"It will take a minimum of two years before the first 6,000-tonne ATV can become fully operational," said an official. Nevertheless, it will constitute a big step towards India's endeavour to build a 'credible nuclear weapon triad' — the capability to fire nukes from air, land and sea.

India does have fighters like Mirage-2000 jury-rigged to deliver tactical nukes as well as nuclear-capable Agni ballistic missiles. But airbases and missile launch infrastructure can conceivably be taken out with a crippling first-strike by an enemy. This is where the triad's third leg comes in, especially for a country like India which has a declared no-first-use nuclear doctrine.

A nuclear submarine, whose reactor usually needs to be refuelled only after a decade or more, provides a difficult-to-detect-and-target platform for launching punishing retaliatory nuclear strikes.

Even US and Russia have ensured that two-thirds of the strategic warheads they eventually retain, under arms reduction agreements, will be in the shape of SLBMs (submarine-launched ballistic missiles).

Interestingly enough, India's first ATV is to be named INS Arihant (destroyer of enemies). Incidentally, defence minister A K Antony earlier this year declared the ATV project was in the "final stages now". This was indeed a rare admission because even existence of the project, first conceived during Indira Gandhi's reign as PM in 1970 but which really got going only in the mid-1980s, has been officially denied in the past.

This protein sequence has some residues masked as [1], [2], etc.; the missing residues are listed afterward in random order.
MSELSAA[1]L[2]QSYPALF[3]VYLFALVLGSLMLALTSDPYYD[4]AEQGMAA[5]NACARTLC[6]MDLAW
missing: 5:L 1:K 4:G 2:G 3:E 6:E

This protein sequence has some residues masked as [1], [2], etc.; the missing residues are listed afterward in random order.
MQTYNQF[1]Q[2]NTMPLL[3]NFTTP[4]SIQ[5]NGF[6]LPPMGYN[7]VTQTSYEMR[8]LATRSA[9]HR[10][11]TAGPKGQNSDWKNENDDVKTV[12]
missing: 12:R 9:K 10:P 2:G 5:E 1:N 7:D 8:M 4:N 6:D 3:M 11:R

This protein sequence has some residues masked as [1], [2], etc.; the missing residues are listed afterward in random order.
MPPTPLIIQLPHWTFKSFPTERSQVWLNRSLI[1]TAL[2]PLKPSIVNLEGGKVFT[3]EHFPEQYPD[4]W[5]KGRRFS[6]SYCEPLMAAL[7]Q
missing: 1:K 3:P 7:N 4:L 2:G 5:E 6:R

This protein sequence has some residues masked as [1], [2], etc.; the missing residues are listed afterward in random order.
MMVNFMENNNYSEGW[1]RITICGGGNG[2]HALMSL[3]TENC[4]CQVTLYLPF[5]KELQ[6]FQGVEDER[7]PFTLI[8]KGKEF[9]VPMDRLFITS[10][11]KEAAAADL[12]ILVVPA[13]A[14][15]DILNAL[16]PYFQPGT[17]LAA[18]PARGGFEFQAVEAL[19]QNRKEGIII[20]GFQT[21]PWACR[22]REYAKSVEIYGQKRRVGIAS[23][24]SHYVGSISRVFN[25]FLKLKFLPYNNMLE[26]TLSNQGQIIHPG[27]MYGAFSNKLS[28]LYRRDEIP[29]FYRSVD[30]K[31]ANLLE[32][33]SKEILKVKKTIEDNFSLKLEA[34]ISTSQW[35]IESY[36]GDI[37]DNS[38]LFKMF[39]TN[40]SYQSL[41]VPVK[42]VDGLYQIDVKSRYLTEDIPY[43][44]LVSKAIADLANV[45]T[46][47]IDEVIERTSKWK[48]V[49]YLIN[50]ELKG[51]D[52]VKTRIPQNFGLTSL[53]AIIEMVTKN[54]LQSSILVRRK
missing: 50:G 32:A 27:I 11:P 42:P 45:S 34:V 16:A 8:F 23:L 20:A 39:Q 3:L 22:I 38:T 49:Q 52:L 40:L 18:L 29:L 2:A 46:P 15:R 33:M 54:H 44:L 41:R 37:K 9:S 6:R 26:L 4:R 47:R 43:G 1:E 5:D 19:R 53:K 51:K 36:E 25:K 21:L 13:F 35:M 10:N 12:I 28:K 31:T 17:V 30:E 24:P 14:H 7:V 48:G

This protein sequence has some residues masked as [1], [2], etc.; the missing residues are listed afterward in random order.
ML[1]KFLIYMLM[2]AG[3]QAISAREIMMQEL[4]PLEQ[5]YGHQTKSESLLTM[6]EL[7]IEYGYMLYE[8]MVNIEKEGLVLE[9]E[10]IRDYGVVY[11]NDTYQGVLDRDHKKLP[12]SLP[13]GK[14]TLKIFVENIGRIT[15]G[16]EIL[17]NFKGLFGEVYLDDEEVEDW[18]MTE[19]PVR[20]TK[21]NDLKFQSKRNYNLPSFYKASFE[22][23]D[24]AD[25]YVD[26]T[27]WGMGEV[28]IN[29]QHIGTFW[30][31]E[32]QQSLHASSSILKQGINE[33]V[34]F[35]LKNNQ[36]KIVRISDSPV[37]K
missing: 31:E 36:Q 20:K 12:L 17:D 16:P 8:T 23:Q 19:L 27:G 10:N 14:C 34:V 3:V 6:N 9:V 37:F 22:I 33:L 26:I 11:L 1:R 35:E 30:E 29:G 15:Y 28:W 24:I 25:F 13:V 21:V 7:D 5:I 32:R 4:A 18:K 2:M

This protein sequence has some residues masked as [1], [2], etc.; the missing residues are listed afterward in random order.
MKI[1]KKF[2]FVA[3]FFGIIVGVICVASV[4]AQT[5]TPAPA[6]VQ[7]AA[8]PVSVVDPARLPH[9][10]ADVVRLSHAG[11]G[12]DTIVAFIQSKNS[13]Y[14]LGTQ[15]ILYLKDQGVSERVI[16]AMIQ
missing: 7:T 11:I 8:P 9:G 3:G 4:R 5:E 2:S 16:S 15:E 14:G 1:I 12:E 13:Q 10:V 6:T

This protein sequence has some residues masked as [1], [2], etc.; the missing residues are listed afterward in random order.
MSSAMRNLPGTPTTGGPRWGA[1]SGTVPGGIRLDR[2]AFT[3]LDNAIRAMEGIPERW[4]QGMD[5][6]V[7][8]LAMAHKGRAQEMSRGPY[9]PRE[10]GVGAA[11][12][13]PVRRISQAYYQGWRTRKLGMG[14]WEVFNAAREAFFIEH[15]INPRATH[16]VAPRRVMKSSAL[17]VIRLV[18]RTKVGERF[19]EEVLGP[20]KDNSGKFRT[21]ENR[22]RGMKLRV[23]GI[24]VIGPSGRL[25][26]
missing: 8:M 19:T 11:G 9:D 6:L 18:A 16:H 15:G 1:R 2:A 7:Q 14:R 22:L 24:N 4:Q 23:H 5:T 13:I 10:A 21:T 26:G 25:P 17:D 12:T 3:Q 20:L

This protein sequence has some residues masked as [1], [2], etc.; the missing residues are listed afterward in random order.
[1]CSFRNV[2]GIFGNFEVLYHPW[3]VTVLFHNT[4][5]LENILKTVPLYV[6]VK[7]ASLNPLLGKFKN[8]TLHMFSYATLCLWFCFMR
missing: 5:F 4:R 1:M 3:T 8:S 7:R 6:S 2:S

With a massive Rs 30,000-crore funding, it still remains largely a 'black' project even 11 years after India came out of the nuclear closet with the Pokhran-II tests in 1998.

But while a formidable weapon, a nuclear-powered submarine by itself does not give strategic deterrence. For that, ATV needs to be armed with nuclear-tipped ballistic or cruise missiles.

So, DRDO has been concurrently working on the equally hush-hush Sagarika project since the mid-1990s, under which the 700km range K-15 missile has been tested from submersible pontoon launchers till now. The next challenge is to test-fire the K-15 missile from the ATV.

Moreover, with US, Russia and China fielding over 5,000km range SLBMs, Indian scientists are also working on an SLBM variant of the 3,500km Agni-III missile. For a country which had build only two diesel-electric German-origin HDW submarines at Mazagon Docks in 1992-94, constructing a nuclear submarine was never going to be easy.